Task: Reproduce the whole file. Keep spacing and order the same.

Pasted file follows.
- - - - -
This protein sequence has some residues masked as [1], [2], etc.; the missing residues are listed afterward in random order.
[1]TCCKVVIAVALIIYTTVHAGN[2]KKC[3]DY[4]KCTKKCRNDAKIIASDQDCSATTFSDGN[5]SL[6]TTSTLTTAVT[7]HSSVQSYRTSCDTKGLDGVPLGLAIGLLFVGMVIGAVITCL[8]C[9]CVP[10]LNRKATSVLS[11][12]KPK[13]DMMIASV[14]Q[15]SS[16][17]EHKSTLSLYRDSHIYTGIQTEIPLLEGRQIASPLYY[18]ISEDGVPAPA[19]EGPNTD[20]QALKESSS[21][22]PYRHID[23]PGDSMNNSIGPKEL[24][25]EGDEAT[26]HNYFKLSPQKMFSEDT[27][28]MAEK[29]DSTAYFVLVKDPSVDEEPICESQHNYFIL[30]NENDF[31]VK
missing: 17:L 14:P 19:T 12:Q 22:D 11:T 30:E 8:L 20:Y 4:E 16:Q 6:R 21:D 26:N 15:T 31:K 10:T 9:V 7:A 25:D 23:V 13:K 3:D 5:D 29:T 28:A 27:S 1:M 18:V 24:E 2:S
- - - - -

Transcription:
This protein sequence has some residues masked as [1], [2], etc.; the missing residues are listed afterward in random order.
[1]TCCKVVIAVALIIYTTVHAGN[2]KKC[3]DY[4]KCTKKCRNDAKIIASDQDCSATTFSDGN[5]SL[6]TTSTLTTAVT[7]HSSVQSYRTSCDTKGLDGVPLGLAIGLLFVGMVIGAVITCL[8]C[9]CVP[10]LNRKATSVLS[11][12]KPK[13]DMMIASV[14]Q[15]SS[16][17]EHKSTLSLYRDSHIYTGIQTEIPLLEGRQIASPLYY[18]ISEDGVPAPA[19]EGPNTD[20]QALKESSS[21][22]PYRHID[23]PGDSMNNSIGPKEL[24][25]EGDEAT[26]HNYFKLSPQKMFSEDT[27][28]MAEK[29]DSTAYFVLVKDPSVDEEPICESQHNYFIL[30]NENDF[31]VK
missing: 17:L 14:P 19:T 12:Q 22:D 11:T 30:E 8:L 20:Y 4:E 16:Q 6:R 21:D 26:N 15:T 31:K 10:T 9:V 7:A 25:D 23:V 13:K 3:D 5:D 29:T 28:A 27:S 1:M 18:V 24:E 2:S